Snapp is correct about this; differential reproduction of manuscripts is what happened. But that does not make it a “get out of jail free” card against the Majority Text theory. Simply pointing out differential reproduction isn’t enough; Snapp would have to show that it vitiates the Majority Text theory, and he makes no attempt to do so. So, let us see whether it does or not.

First, let us consider the possibility that a manuscript may be copied once or not at all. In that case, the chain of transmission would have ceased long ago. As long as the manuscript was copied once the chain of transmission would continue, but as soon as the latest manuscript in the chain was not copied, transmission would cease and all we would have were the copies that had been copied to that point, and when they decayed away, as papyrus is wont to do, we would be left with no manuscripts at all. The reason we do have them is because manuscripts can be copied more than once.

So, let us make another hypothetical model, which takes this differential reproduction into account. We start with the autograph; what is a reasonable number of copies made of the autographs? Let us assume twenty; considering that they lasted a century or more [4], one copy every five years would seem to be a very low estimate. (Again, we underestimate in order to give every advantage against our theory.)

Using our very generous estimate of one mistake every ten words, the chance of an error happening at the same spot in two manuscripts is one in one hundred (1/10 x 1/10), so in twenty manuscripts that should happen 1/5 times, which rounds to zero; there would have to be one hundred manuscripts in order to expect it to happen one time. However, to continue to bend backwards to give every advantage against my theory, let us suppose that two of the twenty manuscripts have the same error at the same point. And, as we have seen, there cannot be the same chance of copying once and not copying at all, so we will move to the next option: a manuscript can be not copied, copied once, or copied twice. So there are these three possibilities.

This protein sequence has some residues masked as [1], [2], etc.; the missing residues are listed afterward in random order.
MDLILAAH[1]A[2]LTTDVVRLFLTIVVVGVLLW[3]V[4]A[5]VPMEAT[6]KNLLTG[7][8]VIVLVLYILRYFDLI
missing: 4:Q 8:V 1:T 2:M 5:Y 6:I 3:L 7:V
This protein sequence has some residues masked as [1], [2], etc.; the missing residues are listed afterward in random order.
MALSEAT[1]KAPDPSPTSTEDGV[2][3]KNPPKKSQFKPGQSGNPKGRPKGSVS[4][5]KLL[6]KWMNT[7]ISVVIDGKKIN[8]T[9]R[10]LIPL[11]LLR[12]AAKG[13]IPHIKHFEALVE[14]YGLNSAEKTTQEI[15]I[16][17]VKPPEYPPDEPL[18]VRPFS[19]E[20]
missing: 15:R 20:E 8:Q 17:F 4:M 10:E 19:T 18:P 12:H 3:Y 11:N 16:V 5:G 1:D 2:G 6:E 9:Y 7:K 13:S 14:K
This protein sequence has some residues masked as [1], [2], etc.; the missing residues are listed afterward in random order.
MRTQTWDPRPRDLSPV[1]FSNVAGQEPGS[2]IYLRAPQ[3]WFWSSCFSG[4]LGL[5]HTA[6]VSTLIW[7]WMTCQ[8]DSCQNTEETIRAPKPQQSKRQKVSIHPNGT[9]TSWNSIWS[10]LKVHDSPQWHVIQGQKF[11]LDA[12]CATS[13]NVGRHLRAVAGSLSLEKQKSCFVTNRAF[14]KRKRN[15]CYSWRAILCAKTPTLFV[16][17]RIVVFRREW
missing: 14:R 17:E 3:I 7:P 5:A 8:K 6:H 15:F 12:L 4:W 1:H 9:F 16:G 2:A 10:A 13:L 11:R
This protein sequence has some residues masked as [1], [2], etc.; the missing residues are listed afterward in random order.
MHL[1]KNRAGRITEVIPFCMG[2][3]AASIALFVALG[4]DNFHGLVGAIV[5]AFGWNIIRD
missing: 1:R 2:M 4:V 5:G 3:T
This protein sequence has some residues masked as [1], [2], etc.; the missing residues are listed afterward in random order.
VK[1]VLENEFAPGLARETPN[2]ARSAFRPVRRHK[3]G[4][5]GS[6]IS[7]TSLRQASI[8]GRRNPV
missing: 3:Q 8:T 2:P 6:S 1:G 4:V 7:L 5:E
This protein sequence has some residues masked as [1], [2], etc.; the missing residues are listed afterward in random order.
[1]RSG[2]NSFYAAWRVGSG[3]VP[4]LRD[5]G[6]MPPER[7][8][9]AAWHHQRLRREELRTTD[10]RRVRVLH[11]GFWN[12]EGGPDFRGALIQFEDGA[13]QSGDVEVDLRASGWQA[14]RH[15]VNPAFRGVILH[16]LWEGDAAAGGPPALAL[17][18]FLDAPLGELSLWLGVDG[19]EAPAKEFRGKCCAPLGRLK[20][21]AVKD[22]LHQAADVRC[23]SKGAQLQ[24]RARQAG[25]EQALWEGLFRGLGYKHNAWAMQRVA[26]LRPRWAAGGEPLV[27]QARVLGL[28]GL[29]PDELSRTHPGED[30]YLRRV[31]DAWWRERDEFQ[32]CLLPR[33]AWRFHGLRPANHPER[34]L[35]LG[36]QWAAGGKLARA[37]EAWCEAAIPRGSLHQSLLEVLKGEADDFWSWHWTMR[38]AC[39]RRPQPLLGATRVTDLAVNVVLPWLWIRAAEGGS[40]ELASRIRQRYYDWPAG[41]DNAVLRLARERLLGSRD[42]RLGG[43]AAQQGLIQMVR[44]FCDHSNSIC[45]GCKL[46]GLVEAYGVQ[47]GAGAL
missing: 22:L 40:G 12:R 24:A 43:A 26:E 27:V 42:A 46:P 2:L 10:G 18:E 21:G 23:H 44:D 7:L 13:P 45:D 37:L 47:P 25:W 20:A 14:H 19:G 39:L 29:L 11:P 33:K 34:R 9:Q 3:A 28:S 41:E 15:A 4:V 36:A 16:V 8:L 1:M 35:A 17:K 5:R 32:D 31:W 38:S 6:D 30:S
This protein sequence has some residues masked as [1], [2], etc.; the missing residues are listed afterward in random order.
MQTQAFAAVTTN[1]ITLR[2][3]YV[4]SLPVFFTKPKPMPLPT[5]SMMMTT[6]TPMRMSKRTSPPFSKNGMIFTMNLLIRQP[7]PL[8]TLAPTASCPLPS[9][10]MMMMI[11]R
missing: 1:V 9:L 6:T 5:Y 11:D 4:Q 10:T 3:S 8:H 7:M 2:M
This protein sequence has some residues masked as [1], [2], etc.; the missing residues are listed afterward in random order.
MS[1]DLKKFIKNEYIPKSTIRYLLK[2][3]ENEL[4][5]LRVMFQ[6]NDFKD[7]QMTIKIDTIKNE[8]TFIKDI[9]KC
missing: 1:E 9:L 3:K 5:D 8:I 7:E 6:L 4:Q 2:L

Now, the only way for the error to become the majority reading is if results in more copies than the ones with the original reading. There are several ways for this to happen:

The two manuscripts with the error can be copied twice each, and the other eighteen manuscripts copied collectively three times or fewer

The two manuscripts with the error to be copied a total of three time (one once, one twice), and the other eighteen manuscripts copied collectively twice or fewer times

The two manuscripts be copied twice (either one of the copied twice and other not copied, or each copied once), and only one of the eighteen manuscripts with the original reading being copied, and that only once

One of the manuscripts with the error being copied, and no other manuscript being copied at all

There is a total of 1,073 ways in total for the above possibilities to happen. However, there are 320 ways that the twenty manuscripts could be copied, if the options are not copied, copied once, or copied twice—that is 3,486,784,401 ways. This means that the chance of copying the manuscripts in such a way that the erroneous reading becomes the majority reading is (1,073 / 3,486,784,401), which is less than one in 30 million. So it will not happen [5]. The Majority Text theory, therefore, continues to stand tall.